In this write up, I'll list a few common techniques used to find the very first people you can talk to as potential users
The first and foremost is to have an idea about who you want to talk to. Follow these steps:
After this process (I call it "so what" exercise but people call it "abstraction ladder" because with your repeated challenges your're abstracting away from the first thing that came to mind and trying to get to a fundamental reason).
Once you have gone through this exercise you should have formed a much more informed opinion about the problem you want to solve, and importantly you should have surfaced lots of assumptions you are making. One can categorize those assumptions into the following:
Your task in talking to users is (in)validating these assumptions so that you're left with a list of assumptions that you can stand behind, a much better understanding of the problem, and a concrete understanding of who would need a solution and why would they use it. So, how do you find these people to talk to?
The following is some of the techniques we use at aggregate intellect
Good ol' social media post - the baity kind. Often times I post on social media with a question that is sometimes a little baity: people love to correct you!! eg. "I'm doing some research on using chatbots for customer service and all I see are stupid approaches. Does anyone work on anything interesting?". See, while I know much better, I posed as an uninformed person to get a reaction from people. Then I can see who feels strongly enough to correct me, and then I'll message them directly and see if I can talk to them.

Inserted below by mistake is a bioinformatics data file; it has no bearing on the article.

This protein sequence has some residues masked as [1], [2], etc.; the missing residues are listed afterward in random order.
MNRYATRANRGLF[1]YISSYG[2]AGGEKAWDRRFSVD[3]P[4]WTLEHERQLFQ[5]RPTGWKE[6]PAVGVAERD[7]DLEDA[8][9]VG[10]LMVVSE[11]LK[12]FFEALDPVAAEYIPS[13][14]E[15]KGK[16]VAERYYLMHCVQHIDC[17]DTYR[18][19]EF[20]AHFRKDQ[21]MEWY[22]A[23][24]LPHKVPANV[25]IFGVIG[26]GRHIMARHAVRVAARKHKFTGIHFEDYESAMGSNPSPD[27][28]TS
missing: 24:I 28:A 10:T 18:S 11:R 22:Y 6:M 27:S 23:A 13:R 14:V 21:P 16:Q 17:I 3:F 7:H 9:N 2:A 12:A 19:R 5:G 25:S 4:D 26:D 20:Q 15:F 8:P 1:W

Good ol' social media post - the honest kind. Of course, if the above is too much for you, you could just honestly say that you're looking for feedback and would anyone help you. So, I would say "I'm looking for anyone who works on customer service chatbots for a quick 15 mins call. I'm doing research for an app I'm building". Or even better if I know the problem statement a little more, then I would say something like "I'm looking for anyone who has recently interacted with a customer service chatbot and had a good or bad experience to have a 15 min chat".
Surveys. Sometimes we put out a very short survey asking a few non-leading questions about the problem statement we have, for example about the last time people had to interact with a customer service chatbot. Then at the end we would say, I would love to send you a $10 gift card to talk to you more about your experience. Please leave your email here if you are ok with me contacting you. You could try this without offering the gift card first and if that doesn't work do it again with the gift card. people love giftcards!
Warm introductions. This is the tried and true approach. Go on Linkedin, find people you want to talk to. Figure out which of your 1st order connections are connected to them. Ask for introductions. Repeat for all other physical / virtual networks you're part of
Cold approaches. If all fails, who is stopping you from sending an email / linkedin connection request / etc, politely laying out why you are contacting them, and chances are they might turn out to be nice people. You wouldn't hit 100% of the shots you dont take, eh?